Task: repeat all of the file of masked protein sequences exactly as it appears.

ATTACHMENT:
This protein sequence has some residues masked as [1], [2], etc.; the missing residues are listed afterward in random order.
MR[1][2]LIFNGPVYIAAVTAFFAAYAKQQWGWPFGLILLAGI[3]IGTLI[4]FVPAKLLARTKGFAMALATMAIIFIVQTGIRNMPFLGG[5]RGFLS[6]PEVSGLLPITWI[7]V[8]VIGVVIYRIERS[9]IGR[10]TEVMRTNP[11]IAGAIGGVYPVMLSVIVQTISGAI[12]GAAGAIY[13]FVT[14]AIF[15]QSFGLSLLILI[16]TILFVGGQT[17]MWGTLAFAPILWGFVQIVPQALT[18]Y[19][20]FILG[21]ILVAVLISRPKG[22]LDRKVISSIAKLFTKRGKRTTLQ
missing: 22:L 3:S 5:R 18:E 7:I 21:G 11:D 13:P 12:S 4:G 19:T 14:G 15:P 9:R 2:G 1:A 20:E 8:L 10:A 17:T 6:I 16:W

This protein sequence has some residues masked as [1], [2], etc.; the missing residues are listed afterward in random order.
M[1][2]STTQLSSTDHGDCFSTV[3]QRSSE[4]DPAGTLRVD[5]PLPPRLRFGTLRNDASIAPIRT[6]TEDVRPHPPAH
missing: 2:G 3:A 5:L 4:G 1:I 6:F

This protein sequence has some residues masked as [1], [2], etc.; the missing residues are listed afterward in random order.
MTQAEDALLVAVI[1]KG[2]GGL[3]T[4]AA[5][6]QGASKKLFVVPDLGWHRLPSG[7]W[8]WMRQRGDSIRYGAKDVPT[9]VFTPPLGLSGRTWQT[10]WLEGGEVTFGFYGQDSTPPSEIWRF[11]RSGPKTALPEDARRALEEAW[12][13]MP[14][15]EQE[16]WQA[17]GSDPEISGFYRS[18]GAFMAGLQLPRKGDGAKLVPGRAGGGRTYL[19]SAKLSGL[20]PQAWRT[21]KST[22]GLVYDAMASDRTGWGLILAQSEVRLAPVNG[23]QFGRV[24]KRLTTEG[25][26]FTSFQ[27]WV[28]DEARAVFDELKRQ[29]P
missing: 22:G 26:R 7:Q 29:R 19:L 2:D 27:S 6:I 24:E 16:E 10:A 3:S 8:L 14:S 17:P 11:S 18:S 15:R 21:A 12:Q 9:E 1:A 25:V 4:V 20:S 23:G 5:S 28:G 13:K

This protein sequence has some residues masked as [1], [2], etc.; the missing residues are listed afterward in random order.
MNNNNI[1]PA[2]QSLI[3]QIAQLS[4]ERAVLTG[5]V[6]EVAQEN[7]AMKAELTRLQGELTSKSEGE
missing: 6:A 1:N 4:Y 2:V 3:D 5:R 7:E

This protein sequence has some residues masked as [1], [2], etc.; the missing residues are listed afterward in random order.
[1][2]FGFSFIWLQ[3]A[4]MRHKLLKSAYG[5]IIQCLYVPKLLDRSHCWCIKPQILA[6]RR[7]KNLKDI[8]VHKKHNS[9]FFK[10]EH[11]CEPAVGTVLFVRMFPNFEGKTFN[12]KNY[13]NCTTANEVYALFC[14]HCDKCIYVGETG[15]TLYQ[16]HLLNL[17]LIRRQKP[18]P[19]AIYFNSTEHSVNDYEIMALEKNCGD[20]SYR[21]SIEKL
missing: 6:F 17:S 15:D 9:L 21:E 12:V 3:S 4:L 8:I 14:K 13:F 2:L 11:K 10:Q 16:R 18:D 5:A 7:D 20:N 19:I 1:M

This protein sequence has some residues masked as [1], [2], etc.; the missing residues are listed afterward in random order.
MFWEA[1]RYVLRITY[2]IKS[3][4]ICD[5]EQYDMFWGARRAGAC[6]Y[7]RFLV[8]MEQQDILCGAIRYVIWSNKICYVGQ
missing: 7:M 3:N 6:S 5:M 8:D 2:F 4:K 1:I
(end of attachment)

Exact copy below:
This protein sequence has some residues masked as [1], [2], etc.; the missing residues are listed afterward in random order.
MR[1][2]LIFNGPVYIAAVTAFFAAYAKQQWGWPFGLILLAGI[3]IGTLI[4]FVPAKLLARTKGFAMALATMAIIFIVQTGIRNMPFLGG[5]RGFLS[6]PEVSGLLPITWI[7]V[8]VIGVVIYRIERS[9]IGR[10]TEVMRTNP[11]IAGAIGGVYPVMLSVIVQTISGAI[12]GAAGAIY[13]FVT[14]AIF[15]QSFGLSLLILI[16]TILFVGGQT[17]MWGTLAFAPILWGFVQIVPQALT[18]Y[19][20]FILG[21]ILVAVLISRPKG[22]LDRKVISSIAKLFTKRGKRTTLQ
missing: 22:L 3:S 5:R 18:E 7:I 21:G 11:D 13:P 12:S 4:G 19:T 14:G 15:P 9:R 2:G 1:A 20:E 8:L 10:A 17:T 6:I 16:W

This protein sequence has some residues masked as [1], [2], etc.; the missing residues are listed afterward in random order.
M[1][2]STTQLSSTDHGDCFSTV[3]QRSSE[4]DPAGTLRVD[5]PLPPRLRFGTLRNDASIAPIRT[6]TEDVRPHPPAH
missing: 2:G 3:A 5:L 4:G 1:I 6:F

This protein sequence has some residues masked as [1], [2], etc.; the missing residues are listed afterward in random order.
MTQAEDALLVAVI[1]KG[2]GGL[3]T[4]AA[5][6]QGASKKLFVVPDLGWHRLPSG[7]W[8]WMRQRGDSIRYGAKDVPT[9]VFTPPLGLSGRTWQT[10]WLEGGEVTFGFYGQDSTPPSEIWRF[11]RSGPKTALPEDARRALEEAW[12][13]MP[14][15]EQE[16]WQA[17]GSDPEISGFYRS[18]GAFMAGLQLPRKGDGAKLVPGRAGGGRTYL[19]SAKLSGL[20]PQAWRT[21]KST[22]GLVYDAMASDRTGWGLILAQSEVRLAPVNG[23]QFGRV[24]KRLTTEG[25][26]FTSFQ[27]WV[28]DEARAVFDELKRQ[29]P
missing: 22:G 26:R 7:Q 29:R 19:L 2:D 27:S 6:I 24:E 16:E 10:A 3:S 8:L 14:S 17:P 11:S 18:S 15:R 21:A 12:Q 9:E 1:A 25:V 4:V 20:S 23:G 5:S 28:G 13:K

This protein sequence has some residues masked as [1], [2], etc.; the missing residues are listed afterward in random order.
MNNNNI[1]PA[2]QSLI[3]QIAQLS[4]ERAVLTG[5]V[6]EVAQEN[7]AMKAELTRLQGELTSKSEGE
missing: 6:A 1:N 4:Y 2:V 3:D 5:R 7:E

This protein sequence has some residues masked as [1], [2], etc.; the missing residues are listed afterward in random order.
[1][2]FGFSFIWLQ[3]A[4]MRHKLLKSAYG[5]IIQCLYVPKLLDRSHCWCIKPQILA[6]RR[7]KNLKDI[8]VHKKHNS[9]FFK[10]EH[11]CEPAVGTVLFVRMFPNFEGKTFN[12]KNY[13]NCTTANEVYALFC[14]HCDKCIYVGETG[15]TLYQ[16]HLLNL[17]LIRRQKP[18]P[19]AIYFNSTEHSVNDYEIMALEKNCGD[20]SYR[21]SIEKL
missing: 6:F 17:S 15:D 9:L 21:E 12:V 3:S 4:L 8:I 14:K 13:F 2:L 11:K 10:Q 16:R 18:D 5:A 7:D 20:N 19:I 1:M

This protein sequence has some residues masked as [1], [2], etc.; the missing residues are listed afterward in random order.
MFWEA[1]RYVLRITY[2]IKS[3][4]ICD[5]EQYDMFWGARRAGAC[6]Y[7]RFLV[8]MEQQDILCGAIRYVIWSNKICYVGQ
missing: 7:M 3:N 6:S 5:M 8:D 2:F 4:K 1:I